The idea behind a hyperloop network is not a new concept as many companies are working on the technology. This includes Virgin, Elon Musk, vacuum tube pioneers Leybold and engineering company AECOM. But now there’s another project on the cards with Hyperloop Italia and Zaha Hadid Architects.
Planning The Near-Supersonic Hyperloop Network
With technology advancing at such a rapid pace, we are one step closer to realising the future of transportation. Zaha Hadid Architects (ZHA) has signed a partnership agreement with Hyperloop Italia to design the new near-supersonic hyperloop network in Italy.
Not much has been revealed about what exactly the partnership will entail but ZHA has confirmed that the companies will collaborate on the “next phase of works”. Whilst there’s no indication of location, Hyperloop Italia revealed one possible route from Milan to Malpensa Airport. The new hyperloop network would shorten the usual 40-minute journey to just 10 minutes.
It seems ZHA and Hyperloop Italia share the same multidisciplinary approach which combines innovation in design and operational technologies with advances in ecologically sound materials and construction practices.
This will allow them to “deliver inventive, structurally efficient, and environmentally sustainable future-ready projects,” according to ZHA’s Principal Patrik Schumacher.
Building The Hyperloop Network In Italy
Initial plans suggest the hyperloop network in Italy will only run on renewable energy where it will produce more energy than it consumes with the help of regenerative braking systems. Filippo Innocenti, Director of ZHA, stated that their “designs look to the future with great consideration to the environment and all our communities.”
The Italian hyperloop network will operate similarly to other systems around the world. It will feature two low-pressure tubes that propel magnetically levitated cargo and passenger capsules with dimensions of 65 feet (20m) in length, 8.8 feet (2.7m) in width. According to sources, the speed of the hyperloop could reach up to 760 mph (1,223 km/h) which is just tremendous.
ZHA highlighted the fact that hyperloop systems only require a small amount of energy to power traditional methods of transportation. Furthermore, the next-gen hyperloop capsules will provide passengers (and cargo) a much smoother, faster, and environmentally-friendly ride.
Why Hyperloop Italia Partnered With ZHA Achievements
Zaha Hadid Architect’s partnership with Hyperloop Italia adds to the company’s three decades of experience with civic and cultural buildings. This includes the MAXXI Museum in Rome and the London 2012 Olympic Aquatics Centre.
However, it’s the fact that ZHA has built several award-winning transportation infrastructures across the world that favours the London-based architecture company. Some of their most impressive projects include the following:
- Hungerburg Nordpark mountain railway in Austria
- Napoli-Afragola high-speed railway station
- Beijing Daxing International Airport
- KAFD interchange station of the new Riyadh metro system
- The landmark Sheikh Zayed Bridge in Abu Dhabi and the Danjiang Bridge are currently under construction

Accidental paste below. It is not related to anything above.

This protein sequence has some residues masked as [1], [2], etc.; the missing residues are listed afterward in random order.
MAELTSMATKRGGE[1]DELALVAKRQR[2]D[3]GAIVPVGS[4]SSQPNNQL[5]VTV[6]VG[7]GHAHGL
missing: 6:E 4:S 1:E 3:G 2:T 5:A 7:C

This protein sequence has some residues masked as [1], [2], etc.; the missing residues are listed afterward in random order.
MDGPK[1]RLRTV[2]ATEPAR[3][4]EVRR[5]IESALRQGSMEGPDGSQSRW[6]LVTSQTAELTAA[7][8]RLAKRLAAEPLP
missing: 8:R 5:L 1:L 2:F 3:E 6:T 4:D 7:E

The History Of Vacuum-Tube Transit Systems (Hyperloop)
The concept behind fast transportation started as early as 1845 with a vacuum tube transit system from a British engineer. Isambard Kingdom Brunel was the Elon Musk of his time who proposed building a tube in southwest England that would allow trains to travel 70 mph (110 km/h). Unfortunately, they abandoned the project as it proved unfeasible due to a lack of materials that would sustain it.
Today, almost 180 years since Brunnel’s attempt, Tesla and SpaceX CEO Elon Musk and other companies such as Virgin have placed this technology firmly in the spotlight. In 2013, Musk published a 58-page technical paper outlining the design of Hyperloop, a solar-powered transportation system. In the document, he described it as “a cross between a Concorde, a railgun and an air hockey table.”
How Does Hyperloop Work?
A hyperloop system primarily focuses on removing the two things that slow down regular vehicles – friction and air resistance. To avoid friction, a hyperloop pod must hover above its track becoming a magnetic levitation or maglev train.
In layman’s terms, maglev trains use one set of magnets to repel and push the train up off the track. At the same time, another set moves the “floating” train forward. When the two sets of magnetic waves are established, they work together to push the vehicle forward by taking advantage of the lack of friction.
For a hyperloop network to achieve the near-supersonic speed, it has to drastically minimise air resistance. That’s where a low-pressure sealed tube comes in which sucks out nearly all the air; similar to conditions at about 200,000 feet (61,000 meters) above sea level.
Recommended: ‘Hyperloop Systems From Around The World’
Final Thoughts On The Hyperloop Network
Hyperloop networks are gaining traction around the globe with one example being Virgin Hyperloop. Earlier this year, they shared an animated video showing what its future capsules, stations, and systems would resemble.
Another hyperloop network is South Korea’s hyper-tube train which works in a similar way reaching speeds of up to 621 mph (1,000 km/h). Whichever system you look at, they all belong in a sci-fi movie and a fascinating area of interest. We, for one, can’t wait to see such a hyperloop network in action.
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